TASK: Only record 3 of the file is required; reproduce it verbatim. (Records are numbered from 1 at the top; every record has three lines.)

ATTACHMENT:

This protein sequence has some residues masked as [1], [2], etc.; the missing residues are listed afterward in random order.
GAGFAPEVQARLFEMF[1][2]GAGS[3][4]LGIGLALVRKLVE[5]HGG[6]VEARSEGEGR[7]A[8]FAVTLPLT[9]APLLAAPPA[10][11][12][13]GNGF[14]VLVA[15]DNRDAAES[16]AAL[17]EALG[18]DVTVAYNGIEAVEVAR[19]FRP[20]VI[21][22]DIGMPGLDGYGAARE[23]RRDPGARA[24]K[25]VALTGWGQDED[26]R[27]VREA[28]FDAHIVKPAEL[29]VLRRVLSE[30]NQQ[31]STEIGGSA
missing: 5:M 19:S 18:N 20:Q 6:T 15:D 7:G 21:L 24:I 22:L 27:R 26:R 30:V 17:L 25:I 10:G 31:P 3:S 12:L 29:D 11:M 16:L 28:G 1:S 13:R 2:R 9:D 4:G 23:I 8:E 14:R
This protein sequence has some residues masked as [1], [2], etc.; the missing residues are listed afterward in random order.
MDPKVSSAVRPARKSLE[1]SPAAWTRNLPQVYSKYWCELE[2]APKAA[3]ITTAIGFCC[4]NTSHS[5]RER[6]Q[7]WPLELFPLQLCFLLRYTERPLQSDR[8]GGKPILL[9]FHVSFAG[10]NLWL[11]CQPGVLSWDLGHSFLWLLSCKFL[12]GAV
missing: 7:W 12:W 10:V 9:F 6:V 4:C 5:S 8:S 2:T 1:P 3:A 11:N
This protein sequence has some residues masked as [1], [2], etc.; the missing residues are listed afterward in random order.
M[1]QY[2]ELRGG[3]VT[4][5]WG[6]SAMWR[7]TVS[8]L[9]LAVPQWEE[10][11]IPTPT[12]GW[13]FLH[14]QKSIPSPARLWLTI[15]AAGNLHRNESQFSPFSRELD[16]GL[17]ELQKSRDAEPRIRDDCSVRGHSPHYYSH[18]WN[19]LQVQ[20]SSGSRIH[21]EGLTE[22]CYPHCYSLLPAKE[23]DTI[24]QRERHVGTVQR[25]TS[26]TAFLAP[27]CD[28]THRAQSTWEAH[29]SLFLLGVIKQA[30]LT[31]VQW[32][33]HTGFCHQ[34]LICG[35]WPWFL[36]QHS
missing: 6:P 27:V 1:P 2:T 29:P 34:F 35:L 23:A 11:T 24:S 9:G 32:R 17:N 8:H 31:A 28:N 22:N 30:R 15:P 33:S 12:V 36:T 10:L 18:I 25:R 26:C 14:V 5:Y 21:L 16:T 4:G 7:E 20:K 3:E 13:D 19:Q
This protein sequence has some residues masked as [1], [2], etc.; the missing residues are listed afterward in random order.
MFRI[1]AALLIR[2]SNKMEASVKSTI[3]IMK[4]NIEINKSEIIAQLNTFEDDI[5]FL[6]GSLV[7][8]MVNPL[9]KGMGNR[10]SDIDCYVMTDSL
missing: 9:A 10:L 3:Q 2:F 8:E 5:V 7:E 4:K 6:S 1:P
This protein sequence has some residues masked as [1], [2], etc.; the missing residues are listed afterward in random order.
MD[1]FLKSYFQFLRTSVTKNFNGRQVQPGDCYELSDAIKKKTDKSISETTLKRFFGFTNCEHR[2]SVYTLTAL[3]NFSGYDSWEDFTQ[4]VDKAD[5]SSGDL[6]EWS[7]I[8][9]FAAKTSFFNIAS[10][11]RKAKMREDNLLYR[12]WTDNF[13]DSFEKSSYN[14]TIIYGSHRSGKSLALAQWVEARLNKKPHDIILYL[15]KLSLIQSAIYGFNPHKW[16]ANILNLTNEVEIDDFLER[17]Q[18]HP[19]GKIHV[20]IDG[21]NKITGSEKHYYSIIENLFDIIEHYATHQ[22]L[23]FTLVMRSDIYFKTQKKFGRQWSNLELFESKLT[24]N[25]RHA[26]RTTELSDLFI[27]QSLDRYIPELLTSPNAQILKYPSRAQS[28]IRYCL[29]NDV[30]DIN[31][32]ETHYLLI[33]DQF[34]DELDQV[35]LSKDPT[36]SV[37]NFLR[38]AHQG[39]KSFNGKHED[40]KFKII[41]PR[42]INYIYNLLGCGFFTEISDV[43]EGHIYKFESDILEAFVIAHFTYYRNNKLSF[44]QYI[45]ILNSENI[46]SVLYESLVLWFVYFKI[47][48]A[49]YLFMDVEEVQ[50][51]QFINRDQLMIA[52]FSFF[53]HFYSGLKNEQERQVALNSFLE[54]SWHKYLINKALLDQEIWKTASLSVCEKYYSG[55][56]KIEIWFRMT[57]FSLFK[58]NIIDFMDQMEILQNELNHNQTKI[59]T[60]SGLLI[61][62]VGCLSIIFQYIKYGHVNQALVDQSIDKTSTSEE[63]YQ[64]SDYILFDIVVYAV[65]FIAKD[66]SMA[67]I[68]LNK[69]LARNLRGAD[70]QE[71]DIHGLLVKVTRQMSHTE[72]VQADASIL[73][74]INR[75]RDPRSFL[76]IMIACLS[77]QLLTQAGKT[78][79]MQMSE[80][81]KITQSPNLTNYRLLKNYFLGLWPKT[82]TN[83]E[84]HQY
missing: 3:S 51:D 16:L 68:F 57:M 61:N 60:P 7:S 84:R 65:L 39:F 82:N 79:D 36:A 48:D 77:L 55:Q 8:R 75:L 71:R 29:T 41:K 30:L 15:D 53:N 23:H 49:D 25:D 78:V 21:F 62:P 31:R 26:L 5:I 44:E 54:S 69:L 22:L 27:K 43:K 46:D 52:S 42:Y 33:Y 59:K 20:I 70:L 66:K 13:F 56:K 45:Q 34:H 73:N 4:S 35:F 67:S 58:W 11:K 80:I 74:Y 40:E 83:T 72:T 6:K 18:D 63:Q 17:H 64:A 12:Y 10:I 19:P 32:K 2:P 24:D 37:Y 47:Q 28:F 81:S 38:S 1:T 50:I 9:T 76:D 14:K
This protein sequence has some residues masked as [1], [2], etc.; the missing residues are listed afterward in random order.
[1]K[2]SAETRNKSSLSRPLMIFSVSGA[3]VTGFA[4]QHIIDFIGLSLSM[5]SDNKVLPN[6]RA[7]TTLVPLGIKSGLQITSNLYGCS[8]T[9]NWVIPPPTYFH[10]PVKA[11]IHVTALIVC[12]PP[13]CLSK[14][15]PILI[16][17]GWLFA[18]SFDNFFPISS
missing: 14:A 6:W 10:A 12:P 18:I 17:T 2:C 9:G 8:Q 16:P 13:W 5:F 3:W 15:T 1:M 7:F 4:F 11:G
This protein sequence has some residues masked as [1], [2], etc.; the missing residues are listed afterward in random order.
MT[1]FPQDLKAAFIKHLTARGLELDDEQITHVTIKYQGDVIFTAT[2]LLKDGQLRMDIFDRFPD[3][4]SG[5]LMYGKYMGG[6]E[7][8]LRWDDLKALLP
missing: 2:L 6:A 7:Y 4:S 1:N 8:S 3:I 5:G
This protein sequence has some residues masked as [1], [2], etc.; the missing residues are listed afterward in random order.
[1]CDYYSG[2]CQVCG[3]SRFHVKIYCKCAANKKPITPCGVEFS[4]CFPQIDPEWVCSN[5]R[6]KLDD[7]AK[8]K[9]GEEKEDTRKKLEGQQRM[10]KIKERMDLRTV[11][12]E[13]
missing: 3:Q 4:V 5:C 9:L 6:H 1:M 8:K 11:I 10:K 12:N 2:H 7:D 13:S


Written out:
This protein sequence has some residues masked as [1], [2], etc.; the missing residues are listed afterward in random order.
M[1]QY[2]ELRGG[3]VT[4][5]WG[6]SAMWR[7]TVS[8]L[9]LAVPQWEE[10][11]IPTPT[12]GW[13]FLH[14]QKSIPSPARLWLTI[15]AAGNLHRNESQFSPFSRELD[16]GL[17]ELQKSRDAEPRIRDDCSVRGHSPHYYSH[18]WN[19]LQVQ[20]SSGSRIH[21]EGLTE[22]CYPHCYSLLPAKE[23]DTI[24]QRERHVGTVQR[25]TS[26]TAFLAP[27]CD[28]THRAQSTWEAH[29]SLFLLGVIKQA[30]LT[31]VQW[32][33]HTGFCHQ[34]LICG[35]WPWFL[36]QHS
missing: 6:P 27:V 1:P 2:T 29:P 34:F 35:L 23:A 11:T 24:S 9:G 32:R 17:N 8:H 31:A 28:N 22:N 30:R 15:P 33:S 12:V 36:T 10:L 18:I 25:R 26:C 14:V 5:Y 21:L 16:T 4:G 7:E 20:K 3:E 13:D 19:Q